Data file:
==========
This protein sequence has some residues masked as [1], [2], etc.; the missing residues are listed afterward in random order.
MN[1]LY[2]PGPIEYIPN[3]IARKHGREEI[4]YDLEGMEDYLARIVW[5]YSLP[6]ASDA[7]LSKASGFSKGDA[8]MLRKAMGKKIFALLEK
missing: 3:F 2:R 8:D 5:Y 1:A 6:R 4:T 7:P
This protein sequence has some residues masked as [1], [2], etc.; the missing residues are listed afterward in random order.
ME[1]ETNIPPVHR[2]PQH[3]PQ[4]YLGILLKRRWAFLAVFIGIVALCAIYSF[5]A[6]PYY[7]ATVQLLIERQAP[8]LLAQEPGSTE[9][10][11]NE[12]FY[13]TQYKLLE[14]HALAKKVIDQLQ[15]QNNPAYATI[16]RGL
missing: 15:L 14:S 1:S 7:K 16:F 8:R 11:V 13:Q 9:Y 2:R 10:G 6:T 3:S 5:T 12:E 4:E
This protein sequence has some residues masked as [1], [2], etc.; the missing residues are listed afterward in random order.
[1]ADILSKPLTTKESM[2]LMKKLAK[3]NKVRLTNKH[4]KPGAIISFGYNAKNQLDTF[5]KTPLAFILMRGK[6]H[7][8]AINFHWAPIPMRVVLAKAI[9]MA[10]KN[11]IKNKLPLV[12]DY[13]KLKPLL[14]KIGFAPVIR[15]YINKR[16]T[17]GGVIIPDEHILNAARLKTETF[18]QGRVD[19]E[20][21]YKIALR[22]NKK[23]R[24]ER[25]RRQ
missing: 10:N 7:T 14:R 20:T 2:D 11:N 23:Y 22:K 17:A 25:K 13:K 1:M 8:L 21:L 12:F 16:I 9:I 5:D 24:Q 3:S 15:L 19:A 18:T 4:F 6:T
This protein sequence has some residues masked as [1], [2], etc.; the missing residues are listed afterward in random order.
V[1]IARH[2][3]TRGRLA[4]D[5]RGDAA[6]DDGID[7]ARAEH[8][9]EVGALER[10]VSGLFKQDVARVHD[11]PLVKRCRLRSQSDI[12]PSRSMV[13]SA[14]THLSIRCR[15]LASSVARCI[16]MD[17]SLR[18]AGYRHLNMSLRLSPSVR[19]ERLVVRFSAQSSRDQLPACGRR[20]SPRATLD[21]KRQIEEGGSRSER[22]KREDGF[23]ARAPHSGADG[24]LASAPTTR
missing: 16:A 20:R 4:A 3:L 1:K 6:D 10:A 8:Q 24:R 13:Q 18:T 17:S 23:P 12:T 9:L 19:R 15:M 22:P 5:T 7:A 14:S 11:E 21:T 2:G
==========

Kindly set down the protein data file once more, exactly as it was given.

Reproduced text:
This protein sequence has some residues masked as [1], [2], etc.; the missing residues are listed afterward in random order.
MN[1]LY[2]PGPIEYIPN[3]IARKHGREEI[4]YDLEGMEDYLARIVW[5]YSLP[6]ASDA[7]LSKASGFSKGDA[8]MLRKAMGKKIFALLEK
missing: 3:F 2:R 8:D 5:Y 1:A 6:R 4:T 7:P
This protein sequence has some residues masked as [1], [2], etc.; the missing residues are listed afterward in random order.
ME[1]ETNIPPVHR[2]PQH[3]PQ[4]YLGILLKRRWAFLAVFIGIVALCAIYSF[5]A[6]PYY[7]ATVQLLIERQAP[8]LLAQEPGSTE[9][10][11]NE[12]FY[13]TQYKLLE[14]HALAKKVIDQLQ[15]QNNPAYATI[16]RGL
missing: 15:L 14:S 1:S 7:K 16:F 8:R 11:V 13:Q 9:Y 2:R 10:G 6:T 3:S 5:T 12:E 4:E
This protein sequence has some residues masked as [1], [2], etc.; the missing residues are listed afterward in random order.
[1]ADILSKPLTTKESM[2]LMKKLAK[3]NKVRLTNKH[4]KPGAIISFGYNAKNQLDTF[5]KTPLAFILMRGK[6]H[7][8]AINFHWAPIPMRVVLAKAI[9]MA[10]KN[11]IKNKLPLV[12]DY[13]KLKPLL[14]KIGFAPVIR[15]YINKR[16]T[17]GGVIIPDEHILNAARLKTETF[18]QGRVD[19]E[20][21]YKIALR[22]NKK[23]R[24]ER[25]RRQ
missing: 10:N 7:T 14:R 20:T 2:D 11:N 23:Y 22:K 17:A 25:K 13:K 1:M 8:L 21:L 12:F 16:I 9:I 5:D 24:Q 3:S 15:L 19:A 18:T 4:F 6:T
This protein sequence has some residues masked as [1], [2], etc.; the missing residues are listed afterward in random order.
V[1]IARH[2][3]TRGRLA[4]D[5]RGDAA[6]DDGID[7]ARAEH[8][9]EVGALER[10]VSGLFKQDVARVHD[11]PLVKRCRLRSQSDI[12]PSRSMV[13]SA[14]THLSIRCR[15]LASSVARCI[16]MD[17]SLR[18]AGYRHLNMSLRLSPSVR[19]ERLVVRFSAQSSRDQLPACGRR[20]SPRATLD[21]KRQIEEGGSRSER[22]KREDGF[23]ARAPHSGADG[24]LASAPTTR
missing: 16:A 20:R 4:A 3:L 1:K 6:D 10:A 8:Q 24:R 13:Q 18:T 17:S 23:P 12:T 9:L 19:R 15:M 22:P 5:T 7:A 14:S 11:E 21:T 2:G